The excerpted article was written by Mike Smyth

British Columbians are paying up to 42 per cent more for auto insurance than drivers right next door in Alberta, according to a shocking new report.

The analysis of insurance rates was done by MNP, one of Canada’s largest accounting firms.

The company was hired by the Insurance Bureau of Canada, which plans to release the report publicly on Tuesday. I obtained an advance copy.

The 20-page report says British Columbia and Alberta have similar insurance systems.

Both provinces allow people injured in car crashes to sue for pain and suffering, and both have similar limits on court awards for minor-injury claims, the report found.

The two provinces also have similar mandatory coverage rules and similar pay-out averages for injury claims: $50,658 in B.C. and $46,082 in Alberta.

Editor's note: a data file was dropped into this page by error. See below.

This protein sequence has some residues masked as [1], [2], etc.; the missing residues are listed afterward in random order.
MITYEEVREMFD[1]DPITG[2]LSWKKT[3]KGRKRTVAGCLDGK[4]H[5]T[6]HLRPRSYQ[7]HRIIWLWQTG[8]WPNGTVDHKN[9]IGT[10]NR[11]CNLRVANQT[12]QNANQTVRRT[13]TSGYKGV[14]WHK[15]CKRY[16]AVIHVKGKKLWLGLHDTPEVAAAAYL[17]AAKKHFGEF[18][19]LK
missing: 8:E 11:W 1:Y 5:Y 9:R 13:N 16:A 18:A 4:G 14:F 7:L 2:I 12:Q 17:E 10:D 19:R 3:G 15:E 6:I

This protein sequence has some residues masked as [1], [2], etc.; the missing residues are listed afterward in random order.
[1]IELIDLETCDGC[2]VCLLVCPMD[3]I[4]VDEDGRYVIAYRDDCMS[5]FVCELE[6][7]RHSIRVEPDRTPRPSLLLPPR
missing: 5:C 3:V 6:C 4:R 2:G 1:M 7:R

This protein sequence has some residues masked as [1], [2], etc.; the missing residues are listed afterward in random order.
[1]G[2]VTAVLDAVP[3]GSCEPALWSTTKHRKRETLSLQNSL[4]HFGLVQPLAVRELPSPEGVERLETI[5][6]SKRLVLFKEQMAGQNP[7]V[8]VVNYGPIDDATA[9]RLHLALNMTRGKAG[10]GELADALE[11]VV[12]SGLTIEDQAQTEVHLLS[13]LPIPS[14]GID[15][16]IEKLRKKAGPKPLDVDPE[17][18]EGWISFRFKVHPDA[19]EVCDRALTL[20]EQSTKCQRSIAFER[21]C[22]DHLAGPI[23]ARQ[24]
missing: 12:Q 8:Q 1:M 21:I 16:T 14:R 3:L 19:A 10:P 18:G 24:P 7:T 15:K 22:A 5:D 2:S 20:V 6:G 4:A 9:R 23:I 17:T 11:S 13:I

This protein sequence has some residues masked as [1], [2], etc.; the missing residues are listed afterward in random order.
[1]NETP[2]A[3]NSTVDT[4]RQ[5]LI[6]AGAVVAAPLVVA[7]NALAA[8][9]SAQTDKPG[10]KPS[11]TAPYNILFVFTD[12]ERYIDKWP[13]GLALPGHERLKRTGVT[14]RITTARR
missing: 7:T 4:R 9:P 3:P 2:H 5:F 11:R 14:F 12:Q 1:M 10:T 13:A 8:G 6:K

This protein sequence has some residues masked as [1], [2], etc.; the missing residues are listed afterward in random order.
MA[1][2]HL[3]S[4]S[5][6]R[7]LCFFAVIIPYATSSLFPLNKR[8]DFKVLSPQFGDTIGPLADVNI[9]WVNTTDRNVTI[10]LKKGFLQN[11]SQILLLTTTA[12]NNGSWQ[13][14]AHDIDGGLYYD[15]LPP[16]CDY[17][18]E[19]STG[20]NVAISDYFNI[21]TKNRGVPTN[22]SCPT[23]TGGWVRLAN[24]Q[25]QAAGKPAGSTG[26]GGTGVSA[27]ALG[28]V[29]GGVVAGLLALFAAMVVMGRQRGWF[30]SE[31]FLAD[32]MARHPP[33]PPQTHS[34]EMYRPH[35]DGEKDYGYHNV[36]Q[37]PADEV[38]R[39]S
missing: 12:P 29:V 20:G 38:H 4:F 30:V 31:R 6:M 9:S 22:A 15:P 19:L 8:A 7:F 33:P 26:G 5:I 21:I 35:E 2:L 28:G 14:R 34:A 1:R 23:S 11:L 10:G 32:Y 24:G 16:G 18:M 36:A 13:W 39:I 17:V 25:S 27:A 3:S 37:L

But there’s one glaring difference: Alberta has private auto insurance and free-market competition, while British Columbia has a government monopoly on basic auto insurance through ICBC.

The two provinces also have very different rates when it comes to auto-insurance premiums, the report says.

“We found that most drivers would be expected to pay higher premiums for similar coverage in B.C. than they would in Alberta,” the report concludes.

“Drivers using their vehicles for daily commuting were estimated to pay up to 42 per cent more in B.C., while drivers using their vehicles for pleasure were estimated to pay between six and 76 per cent more in B.C.”

The study focused on 14 different drivers and compared insurance rates in both provinces, using the same vehicles and coverage in similar population centres.

For example, a 49-year-old business owner in Surrey who drives a 2014 Ford F-150 truck would pay $1,953 with ICBC, compared to $1,380 for the same driver, vehicle and coverage in Calgary, the report found.


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